By Paul Wolf, Esq.
In a 2015 Buffalo News article about high earning government employees, Amherst Town Supervisor Barry Weinstein stated that “It is unseemly to raise your own salary”. Unfortunately, there seems to be a trend of unseemly pay raises by local politicians lately.
Back Door Raises in Buffalo
The Buffalo Common Council recently gave themselves a $5,000 raise by not increasing their $52,000 per year salaries but by increasing their stipends. Stipends were created years ago as a back door way to boost a Councilmember’s salary due to the additional duties of chairing a committee.
The Council does not have the power to raise their own salaries. For elected officials in the City of Buffalo to get a salary increase, they first have to establish a Salary Review Commission, which would review current salaries and recommend whether an increase is warranted. If an increase is approved, it does not take effect until after the next election. With an election taking place before raises are implemented, elected officials have to defend and answer to their constituents why they voted for a raise.
Why go through the process of a Salary Review Commission and wait for an election when a simple vote by Councilmembers can immediately boost their “stipends”! Of course every Councilmember but one gets a stipend, so every member but one gets a $5,000 raise. No doubt the odd Councilmember left out will get compensated somehow.
Bait & Switch Raises in Amherst
The Amherst Town Board recently did an “unseemly” pay grab by using the old bait and switch tactic. On the meeting agenda was an item to boost the Town Clerk’s salary from $65,000 to $66,300. I thought it was odd that one elected official was being singled out for a small pay raise. Two hours into a three-hour meeting when many citizens had left, the item to raise the Clerk’s salary came up for a vote. Board member Steve Sanders made a motion to amend the item to include approximately 40% pay raises for all Amherst elected officials, which was quickly seconded by Romona Popowich.
How a $1,300 raise for the Town Clerk turned into a $17,000 raise for the Clerk, a $30,000 raise for Town Supervisor and a $10,000 raise for Board Members, without any notice or input by the public is truly amazing.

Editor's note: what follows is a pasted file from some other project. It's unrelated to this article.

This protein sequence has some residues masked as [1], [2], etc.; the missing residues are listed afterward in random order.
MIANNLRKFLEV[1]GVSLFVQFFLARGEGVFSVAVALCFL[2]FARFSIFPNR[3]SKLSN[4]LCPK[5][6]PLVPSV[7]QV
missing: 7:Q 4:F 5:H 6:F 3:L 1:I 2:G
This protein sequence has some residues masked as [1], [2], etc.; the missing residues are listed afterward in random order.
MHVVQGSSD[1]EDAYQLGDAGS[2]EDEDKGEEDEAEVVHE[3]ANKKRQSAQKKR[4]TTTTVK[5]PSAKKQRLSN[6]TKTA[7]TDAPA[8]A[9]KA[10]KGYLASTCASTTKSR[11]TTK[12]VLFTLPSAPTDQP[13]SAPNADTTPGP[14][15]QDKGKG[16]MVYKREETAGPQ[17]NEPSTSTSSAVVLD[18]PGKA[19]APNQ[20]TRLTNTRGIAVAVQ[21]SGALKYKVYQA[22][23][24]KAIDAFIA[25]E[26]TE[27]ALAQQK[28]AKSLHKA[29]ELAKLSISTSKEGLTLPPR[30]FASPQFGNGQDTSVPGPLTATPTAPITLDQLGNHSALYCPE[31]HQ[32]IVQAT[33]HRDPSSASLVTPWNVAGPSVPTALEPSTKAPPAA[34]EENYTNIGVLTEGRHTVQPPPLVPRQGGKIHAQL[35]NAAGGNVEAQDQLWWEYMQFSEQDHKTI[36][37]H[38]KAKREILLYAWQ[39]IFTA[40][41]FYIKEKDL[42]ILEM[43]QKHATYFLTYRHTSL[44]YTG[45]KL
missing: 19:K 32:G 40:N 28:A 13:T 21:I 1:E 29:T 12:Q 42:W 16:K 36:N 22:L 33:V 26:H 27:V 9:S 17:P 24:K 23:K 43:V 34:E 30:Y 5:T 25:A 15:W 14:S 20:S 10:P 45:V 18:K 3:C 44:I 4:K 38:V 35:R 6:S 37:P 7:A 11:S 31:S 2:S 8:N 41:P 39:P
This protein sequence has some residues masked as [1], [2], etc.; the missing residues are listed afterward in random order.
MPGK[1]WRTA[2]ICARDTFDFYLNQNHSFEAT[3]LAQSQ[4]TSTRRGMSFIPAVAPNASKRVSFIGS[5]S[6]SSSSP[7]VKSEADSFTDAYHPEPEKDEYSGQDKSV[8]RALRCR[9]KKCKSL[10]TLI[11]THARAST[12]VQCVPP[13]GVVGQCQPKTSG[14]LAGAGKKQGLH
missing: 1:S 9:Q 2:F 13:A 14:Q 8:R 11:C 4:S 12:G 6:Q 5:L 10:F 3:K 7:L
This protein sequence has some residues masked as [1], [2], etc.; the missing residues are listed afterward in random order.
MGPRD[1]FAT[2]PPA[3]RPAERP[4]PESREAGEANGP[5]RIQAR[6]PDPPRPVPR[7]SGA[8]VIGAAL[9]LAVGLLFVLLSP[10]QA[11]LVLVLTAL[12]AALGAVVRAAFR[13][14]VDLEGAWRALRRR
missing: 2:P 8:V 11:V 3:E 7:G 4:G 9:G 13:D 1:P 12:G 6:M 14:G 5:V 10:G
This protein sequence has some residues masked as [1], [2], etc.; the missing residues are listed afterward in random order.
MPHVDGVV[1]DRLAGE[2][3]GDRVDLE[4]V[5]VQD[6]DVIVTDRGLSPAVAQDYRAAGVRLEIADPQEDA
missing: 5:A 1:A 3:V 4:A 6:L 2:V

In the past raises for elected officials where done after consideration by a Salary Review Commission and public input at a hearing. Raises in the past also did not become effective until after the next election so that elected officials could not raise their own salaries during their current terms. Board member Fran Spoth ran for the Town Board knowing that the salary was $25,500. Nine months after being sworn in for her first term she voted to increase her salary by $9,500. Romona Popowich is half way through her term and likewise two years after her election voted to raise her own pay.
Kudos to Board Members Deborah Bucki and Barry Weinstein for voting against the raises.
Fortunately, the public will have an opportunity to speak at a public hearing regarding the Amherst budget and pay raises on October 10th and 19th at 7:00 p.m.
Even Our Founding Fathers Were Opposed to Elected Officials Raising Their Own Pay
In 1789, James Madison proposed twelve Amendments to the U.S. Constitution. Ten of the Amendments were approved and became known as the Bill of Rights. One of the items that did not get passed was preventing Senators and Members of Congress from raising their own pay. Before a pay raise could become effective Madison wanted an election to occur.
Madison’s proposed Amendment did not get approved until 1992 as the 27th Amendment to the U.S. Constitution when the idea resurfaced again. Madison had the right idea and if Senators and Members of Congress are prohibited from unseemly raising their own salaries then local elected officials should not be allowed to do so either.
Each municipality has the ability to pass a local law similar to the 27th Amendment that simply states:
“No increase in the salary of any elected official shall take effect until the current term of office of the elected official that is to receive an increase in salary has ended.”
The question is whether any elected officials are willing to sponsor legislation preventing future unseemly pay grabs?
Paul Wolf is a local attorney, advocate for open government and greater citizen participation in government, he can be contacted at firstname.lastname@example.org
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